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The value of investment wines keeps rising

posted onSeptember 2, 2017

Wine, like gold bullion, rare coins, fine art and other collectibles is seen by some as an alternative investment other than the more traditional investment holdings of stocks, bonds or cash. It has been associated with low levels of risk and stable returns thanks to its unique characteristics as an asset.

Over the past year, the value of investment wines has grown by 20%, as more investors diversify their portfolios. The handful of Bordeaux and Burgundy estates in France (which are considered investment grade wines) produce wine in relatively small quantities, which ultimately limits supply every harvest and diminishes as a consequence of consumption. Demand on the other hand, particularly for attractive estates, tends to outstrip supply.

Taking into consideration that this year's harvest will be “the smallerst since 1945” according to the French agriculture ministry, the cost of European wine is set to soar. Bordeaux which covers 25% of all Appellation Contrôlée vineyards in France, has a significant impact on the figures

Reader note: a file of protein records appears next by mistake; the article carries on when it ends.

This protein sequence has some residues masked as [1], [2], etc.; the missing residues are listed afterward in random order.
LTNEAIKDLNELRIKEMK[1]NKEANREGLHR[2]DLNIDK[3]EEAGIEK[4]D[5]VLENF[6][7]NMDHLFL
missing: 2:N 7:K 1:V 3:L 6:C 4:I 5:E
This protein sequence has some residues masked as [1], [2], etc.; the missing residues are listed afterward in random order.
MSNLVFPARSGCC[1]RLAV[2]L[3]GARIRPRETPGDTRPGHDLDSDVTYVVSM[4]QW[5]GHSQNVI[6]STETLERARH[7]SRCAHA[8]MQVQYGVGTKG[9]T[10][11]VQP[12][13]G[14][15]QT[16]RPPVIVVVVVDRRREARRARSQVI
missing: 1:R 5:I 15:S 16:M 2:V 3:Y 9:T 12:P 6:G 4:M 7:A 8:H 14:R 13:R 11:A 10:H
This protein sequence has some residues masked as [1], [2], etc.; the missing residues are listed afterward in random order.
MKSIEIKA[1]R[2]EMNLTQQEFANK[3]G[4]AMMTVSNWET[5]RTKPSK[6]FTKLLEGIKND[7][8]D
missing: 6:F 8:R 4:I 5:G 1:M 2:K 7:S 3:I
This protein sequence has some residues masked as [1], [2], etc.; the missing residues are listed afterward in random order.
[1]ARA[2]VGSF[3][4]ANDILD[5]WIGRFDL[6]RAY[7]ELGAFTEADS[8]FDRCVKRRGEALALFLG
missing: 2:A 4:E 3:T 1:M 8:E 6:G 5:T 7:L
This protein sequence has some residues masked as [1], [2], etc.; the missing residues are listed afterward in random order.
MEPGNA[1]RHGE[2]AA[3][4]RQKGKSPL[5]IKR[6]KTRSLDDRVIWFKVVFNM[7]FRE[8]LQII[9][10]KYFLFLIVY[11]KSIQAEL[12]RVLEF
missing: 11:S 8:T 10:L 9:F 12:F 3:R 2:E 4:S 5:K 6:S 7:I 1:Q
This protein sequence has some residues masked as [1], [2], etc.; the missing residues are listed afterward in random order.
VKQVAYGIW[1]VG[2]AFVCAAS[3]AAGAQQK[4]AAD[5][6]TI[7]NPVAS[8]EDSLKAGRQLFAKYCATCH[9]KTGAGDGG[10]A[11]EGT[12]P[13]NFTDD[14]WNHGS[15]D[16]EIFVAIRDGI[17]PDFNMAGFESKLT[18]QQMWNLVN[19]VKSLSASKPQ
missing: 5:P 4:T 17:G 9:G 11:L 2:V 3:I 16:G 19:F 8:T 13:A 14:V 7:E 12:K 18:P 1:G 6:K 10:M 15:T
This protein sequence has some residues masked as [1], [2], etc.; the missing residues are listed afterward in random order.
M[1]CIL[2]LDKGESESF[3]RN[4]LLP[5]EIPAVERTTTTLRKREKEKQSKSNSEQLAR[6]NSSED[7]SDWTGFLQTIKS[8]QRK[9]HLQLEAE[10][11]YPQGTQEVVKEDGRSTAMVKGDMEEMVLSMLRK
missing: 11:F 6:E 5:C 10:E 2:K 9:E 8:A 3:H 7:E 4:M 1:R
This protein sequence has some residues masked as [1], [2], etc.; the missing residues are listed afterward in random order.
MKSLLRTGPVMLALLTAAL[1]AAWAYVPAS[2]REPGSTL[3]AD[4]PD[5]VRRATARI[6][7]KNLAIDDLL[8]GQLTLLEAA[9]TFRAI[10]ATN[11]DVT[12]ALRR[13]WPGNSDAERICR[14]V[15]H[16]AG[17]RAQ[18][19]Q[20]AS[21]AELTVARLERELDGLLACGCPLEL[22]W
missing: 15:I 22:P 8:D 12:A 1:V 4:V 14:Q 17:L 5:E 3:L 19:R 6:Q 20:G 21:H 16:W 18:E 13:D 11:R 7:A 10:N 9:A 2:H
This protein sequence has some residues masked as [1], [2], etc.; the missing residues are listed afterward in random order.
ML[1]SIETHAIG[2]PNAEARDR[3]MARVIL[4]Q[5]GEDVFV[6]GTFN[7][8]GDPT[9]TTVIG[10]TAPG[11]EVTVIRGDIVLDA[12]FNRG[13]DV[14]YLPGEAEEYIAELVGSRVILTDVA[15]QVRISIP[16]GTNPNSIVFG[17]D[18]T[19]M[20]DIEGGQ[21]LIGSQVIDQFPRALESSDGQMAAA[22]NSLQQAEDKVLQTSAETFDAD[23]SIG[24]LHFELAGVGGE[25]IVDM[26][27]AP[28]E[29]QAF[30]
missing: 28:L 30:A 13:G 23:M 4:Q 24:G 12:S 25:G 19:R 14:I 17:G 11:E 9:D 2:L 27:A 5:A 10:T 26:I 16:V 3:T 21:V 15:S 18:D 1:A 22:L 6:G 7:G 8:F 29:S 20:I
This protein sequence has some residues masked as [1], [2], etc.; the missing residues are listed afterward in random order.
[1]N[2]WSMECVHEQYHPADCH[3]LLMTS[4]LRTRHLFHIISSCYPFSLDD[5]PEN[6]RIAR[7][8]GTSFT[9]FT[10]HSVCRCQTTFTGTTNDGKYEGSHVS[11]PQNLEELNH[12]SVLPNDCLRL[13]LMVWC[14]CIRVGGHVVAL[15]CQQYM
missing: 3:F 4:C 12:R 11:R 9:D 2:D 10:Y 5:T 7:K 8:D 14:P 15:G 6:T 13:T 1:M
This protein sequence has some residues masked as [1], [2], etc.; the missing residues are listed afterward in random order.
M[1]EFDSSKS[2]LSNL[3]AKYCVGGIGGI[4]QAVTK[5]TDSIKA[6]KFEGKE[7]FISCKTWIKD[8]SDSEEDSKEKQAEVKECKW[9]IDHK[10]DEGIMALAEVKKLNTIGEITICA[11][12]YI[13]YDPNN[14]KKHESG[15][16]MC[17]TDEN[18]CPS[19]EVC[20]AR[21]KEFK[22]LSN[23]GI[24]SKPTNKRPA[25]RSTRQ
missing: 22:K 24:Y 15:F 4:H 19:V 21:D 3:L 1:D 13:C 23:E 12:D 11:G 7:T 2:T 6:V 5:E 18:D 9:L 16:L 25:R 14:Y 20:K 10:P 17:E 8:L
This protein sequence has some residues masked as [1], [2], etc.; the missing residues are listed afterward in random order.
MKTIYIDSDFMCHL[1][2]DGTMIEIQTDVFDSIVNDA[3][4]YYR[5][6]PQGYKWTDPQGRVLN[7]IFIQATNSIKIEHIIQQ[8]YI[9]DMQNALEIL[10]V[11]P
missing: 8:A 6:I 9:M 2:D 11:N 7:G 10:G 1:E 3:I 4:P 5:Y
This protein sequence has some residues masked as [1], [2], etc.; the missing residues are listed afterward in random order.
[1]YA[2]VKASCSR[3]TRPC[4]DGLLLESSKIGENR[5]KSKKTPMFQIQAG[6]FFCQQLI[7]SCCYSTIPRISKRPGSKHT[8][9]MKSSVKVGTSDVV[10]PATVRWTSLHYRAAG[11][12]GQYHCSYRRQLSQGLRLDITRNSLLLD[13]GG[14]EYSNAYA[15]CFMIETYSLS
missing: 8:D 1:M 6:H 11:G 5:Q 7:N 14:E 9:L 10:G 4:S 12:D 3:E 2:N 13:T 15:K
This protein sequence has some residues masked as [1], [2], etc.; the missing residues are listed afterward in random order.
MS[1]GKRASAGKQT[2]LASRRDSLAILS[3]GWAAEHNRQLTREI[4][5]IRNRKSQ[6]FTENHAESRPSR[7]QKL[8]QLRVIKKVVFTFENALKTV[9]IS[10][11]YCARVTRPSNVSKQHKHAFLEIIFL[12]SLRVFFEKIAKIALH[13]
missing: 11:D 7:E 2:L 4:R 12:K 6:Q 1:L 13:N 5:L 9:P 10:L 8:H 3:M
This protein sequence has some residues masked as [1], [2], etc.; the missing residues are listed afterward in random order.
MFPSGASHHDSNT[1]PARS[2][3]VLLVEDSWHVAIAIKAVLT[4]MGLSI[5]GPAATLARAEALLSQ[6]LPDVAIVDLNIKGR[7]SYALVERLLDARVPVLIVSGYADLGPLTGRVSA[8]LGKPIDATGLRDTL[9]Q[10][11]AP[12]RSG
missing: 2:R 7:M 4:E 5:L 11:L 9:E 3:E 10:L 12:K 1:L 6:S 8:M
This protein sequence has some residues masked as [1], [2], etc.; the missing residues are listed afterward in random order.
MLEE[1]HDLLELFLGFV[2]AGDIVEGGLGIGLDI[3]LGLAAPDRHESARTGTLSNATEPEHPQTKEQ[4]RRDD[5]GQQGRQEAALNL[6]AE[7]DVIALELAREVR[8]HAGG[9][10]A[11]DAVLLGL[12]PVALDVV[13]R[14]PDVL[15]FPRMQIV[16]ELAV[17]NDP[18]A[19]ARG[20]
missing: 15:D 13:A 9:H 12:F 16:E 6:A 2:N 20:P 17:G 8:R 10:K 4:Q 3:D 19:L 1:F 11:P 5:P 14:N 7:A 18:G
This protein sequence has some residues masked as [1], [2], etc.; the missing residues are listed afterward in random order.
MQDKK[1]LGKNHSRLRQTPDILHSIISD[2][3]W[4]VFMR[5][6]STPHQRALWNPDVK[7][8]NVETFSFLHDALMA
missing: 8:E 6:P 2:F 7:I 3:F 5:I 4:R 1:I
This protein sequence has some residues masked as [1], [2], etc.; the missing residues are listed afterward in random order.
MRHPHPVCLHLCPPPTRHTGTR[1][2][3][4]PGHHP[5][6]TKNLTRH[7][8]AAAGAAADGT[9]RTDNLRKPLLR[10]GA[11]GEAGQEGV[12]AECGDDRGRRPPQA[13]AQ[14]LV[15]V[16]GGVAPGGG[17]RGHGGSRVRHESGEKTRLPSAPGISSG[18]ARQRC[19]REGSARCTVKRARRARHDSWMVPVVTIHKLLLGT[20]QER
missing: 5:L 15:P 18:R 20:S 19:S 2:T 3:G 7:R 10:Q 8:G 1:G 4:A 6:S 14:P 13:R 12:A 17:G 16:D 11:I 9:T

Data from Liv-ex, the global marketplace for fine wine which produces indices that track the wine market, show that the 10 best performing wines over the past five years have increased in value by an average of 150%.

The best performer, Petit Mouton 2011, has jumped by 165% followed by Krug, Vintage Brut 1990 (162%) DRC, Grands Echezeaux 2006, (152%) Armand Rousseau, Gevrey Chambertin Clos St Jacques 2006 (152%), Solaia 2004 (150%), DRC, Tache 2004 (149%), Dominus 2004 (148%), DRC, Grands Echezeaux 2007 (145%), Calon Segur 2007 (139%) and DRC, Tache 2008 (136%).

Liv-ex was founded in 2000 by former stockbrokers James Miles and Justin Gibbs. The Liv-ex Fine Wine 100 – composed of wines from eight different regions – is recognised as the industry benchmark.

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